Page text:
Not only is there no basis in the regulations for such an assumption, the regulations themselves indicate that the Secretary's medical vocational guidelines are not dispositive of the status of persons whose exertional limitations are further complicated by other non-exertional ailments. See 20 C.F.R. Appendix 2, § 200.00(e) (1983). Gagnon v. Secretary of Health & Human Services, 666 F.2d 662, 665-66 (1st Cir. 1981).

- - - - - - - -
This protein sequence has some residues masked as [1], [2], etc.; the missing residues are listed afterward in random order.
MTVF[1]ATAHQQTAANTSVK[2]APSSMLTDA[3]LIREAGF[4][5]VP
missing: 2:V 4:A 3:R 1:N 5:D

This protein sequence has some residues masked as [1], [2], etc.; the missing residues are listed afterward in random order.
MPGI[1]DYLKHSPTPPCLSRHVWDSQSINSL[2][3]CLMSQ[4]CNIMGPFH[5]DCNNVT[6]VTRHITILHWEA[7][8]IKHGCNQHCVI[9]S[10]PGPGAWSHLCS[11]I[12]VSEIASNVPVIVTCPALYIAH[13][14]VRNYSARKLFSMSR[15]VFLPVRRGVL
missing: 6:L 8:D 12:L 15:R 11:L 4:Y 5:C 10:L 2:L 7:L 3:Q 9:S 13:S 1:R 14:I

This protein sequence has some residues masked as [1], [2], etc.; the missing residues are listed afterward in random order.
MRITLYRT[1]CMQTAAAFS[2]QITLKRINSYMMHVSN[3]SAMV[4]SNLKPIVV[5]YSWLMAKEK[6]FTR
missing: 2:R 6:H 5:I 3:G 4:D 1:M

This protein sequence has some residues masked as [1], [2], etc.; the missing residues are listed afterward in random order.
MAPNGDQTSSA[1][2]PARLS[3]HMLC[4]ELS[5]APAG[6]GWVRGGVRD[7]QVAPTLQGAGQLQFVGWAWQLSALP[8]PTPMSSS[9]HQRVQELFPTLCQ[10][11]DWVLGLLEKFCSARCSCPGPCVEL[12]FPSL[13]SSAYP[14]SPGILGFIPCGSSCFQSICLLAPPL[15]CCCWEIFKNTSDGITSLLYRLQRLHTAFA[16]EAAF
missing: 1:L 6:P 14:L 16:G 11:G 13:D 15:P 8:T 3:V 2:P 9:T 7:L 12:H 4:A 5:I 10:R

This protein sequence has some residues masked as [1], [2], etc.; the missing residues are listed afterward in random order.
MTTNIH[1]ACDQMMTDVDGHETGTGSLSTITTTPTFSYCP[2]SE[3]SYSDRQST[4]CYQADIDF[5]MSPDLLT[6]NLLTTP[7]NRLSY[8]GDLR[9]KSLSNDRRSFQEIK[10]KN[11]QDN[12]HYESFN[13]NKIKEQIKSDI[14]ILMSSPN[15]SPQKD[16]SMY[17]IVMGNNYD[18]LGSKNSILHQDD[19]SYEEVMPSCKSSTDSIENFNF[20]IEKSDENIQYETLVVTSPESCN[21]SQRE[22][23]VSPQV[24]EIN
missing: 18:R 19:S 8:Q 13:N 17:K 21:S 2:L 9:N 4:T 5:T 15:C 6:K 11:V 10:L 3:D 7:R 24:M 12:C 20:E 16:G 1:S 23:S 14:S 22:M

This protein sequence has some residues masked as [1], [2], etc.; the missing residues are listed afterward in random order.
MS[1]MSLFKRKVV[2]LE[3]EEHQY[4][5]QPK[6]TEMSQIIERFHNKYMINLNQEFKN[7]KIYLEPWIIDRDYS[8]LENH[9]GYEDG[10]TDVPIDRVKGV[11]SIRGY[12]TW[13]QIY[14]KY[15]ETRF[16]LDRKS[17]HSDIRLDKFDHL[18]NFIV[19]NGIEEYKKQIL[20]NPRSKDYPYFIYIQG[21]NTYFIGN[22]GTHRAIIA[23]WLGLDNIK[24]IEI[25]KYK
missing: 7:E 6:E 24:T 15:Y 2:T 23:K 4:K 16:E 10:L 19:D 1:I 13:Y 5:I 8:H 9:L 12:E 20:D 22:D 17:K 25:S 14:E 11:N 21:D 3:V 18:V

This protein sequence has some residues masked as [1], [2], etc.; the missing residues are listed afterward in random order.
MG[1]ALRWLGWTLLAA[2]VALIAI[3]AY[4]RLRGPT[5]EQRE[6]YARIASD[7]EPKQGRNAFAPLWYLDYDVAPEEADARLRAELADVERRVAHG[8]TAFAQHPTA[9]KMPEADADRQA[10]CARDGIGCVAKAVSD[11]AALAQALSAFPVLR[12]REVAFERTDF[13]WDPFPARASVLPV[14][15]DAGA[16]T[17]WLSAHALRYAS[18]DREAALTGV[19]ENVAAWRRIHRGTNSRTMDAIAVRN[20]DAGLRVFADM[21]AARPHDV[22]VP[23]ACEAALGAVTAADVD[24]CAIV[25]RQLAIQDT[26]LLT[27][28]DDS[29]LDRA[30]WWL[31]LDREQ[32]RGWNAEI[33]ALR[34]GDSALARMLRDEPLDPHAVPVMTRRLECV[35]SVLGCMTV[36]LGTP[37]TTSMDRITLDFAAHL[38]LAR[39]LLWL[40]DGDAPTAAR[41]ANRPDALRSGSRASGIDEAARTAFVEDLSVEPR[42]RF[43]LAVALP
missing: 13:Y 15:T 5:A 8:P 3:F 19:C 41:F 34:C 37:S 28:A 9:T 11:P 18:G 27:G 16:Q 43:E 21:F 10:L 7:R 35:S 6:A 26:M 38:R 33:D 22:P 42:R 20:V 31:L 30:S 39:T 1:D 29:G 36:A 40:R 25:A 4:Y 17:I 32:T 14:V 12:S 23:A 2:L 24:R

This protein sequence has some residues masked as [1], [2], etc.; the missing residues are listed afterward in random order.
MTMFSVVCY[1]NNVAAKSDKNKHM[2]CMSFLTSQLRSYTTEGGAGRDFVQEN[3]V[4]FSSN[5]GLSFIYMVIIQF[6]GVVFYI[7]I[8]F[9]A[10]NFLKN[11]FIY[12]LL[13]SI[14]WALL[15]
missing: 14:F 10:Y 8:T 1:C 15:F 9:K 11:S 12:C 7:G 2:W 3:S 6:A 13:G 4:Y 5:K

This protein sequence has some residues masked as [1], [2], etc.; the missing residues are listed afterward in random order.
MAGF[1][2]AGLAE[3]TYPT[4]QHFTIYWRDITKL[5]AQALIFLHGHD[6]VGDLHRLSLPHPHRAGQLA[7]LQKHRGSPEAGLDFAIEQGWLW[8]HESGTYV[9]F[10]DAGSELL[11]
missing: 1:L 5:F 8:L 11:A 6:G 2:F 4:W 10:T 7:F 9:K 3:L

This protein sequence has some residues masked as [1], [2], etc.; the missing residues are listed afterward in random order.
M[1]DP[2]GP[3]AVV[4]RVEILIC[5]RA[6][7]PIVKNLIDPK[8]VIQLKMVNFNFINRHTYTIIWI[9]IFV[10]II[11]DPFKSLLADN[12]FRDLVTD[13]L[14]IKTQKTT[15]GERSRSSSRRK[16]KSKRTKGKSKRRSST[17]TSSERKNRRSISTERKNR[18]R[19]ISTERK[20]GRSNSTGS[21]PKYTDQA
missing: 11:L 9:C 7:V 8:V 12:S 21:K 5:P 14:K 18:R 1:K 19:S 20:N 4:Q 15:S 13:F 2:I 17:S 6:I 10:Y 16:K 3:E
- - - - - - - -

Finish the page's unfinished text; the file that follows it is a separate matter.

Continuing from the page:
In recognition of this, the Appeals Council here made a specific finding that appellant's residual capacity was not "significantly" affected by her non-exertional limitations. But we do not find substantial evidence for this finding. To be sure, Dr. Suria Colon filled out a form to the effect that she had either "fair" or "good" ability to perform tasks. Against this, however, are the findings of the ALJ, based on the opinion of an impartial psychiatric expert and considerable other evidence, as well as on the ALJ's own first-hand impression of the claimant, that she was suffering from a major psychiatric illness. While, as we have held, the Secretary was not compelled to find that claimant was mentally disabled, a reasonable person surely would give some weight to the ALJ's ability to see and evaluate the claimant. Universal Camera Corp. v. NLRB, 340 U.S. at 496. The Appeals Council cannot blithely dismiss the ALJ's evaluation, and the considerable body of evidence of mental impairment, to the point of inferring on the basis of no affirmative evidence whatever that the sedentary jobs for which claimant is physically suited are likewise available for someone in her mental and emotional state. On this record, a reasonable person would at least want more evidence than presently exists that claimant's non-exertional impairments do not stand in the way of even sedentary employment. Such evidence might consist, for example, of further and more specific expert evidence concerning her ability to function in the workplace, coupled with a vocational expert's testimony as to the availability of jobs in the national economy which someone possessing claimant's peculiar mix of exertional and non-exertional limitations might fill. See Gagnon v. Secretary, 666 F.2d at 665-66. The Tables alone simply do not address the availability of jobs in the national economy for people limited to sedentary functions who, additionally, are in appellant's mental and emotional state. In these circumstances we must remand for the taking of additional evidence.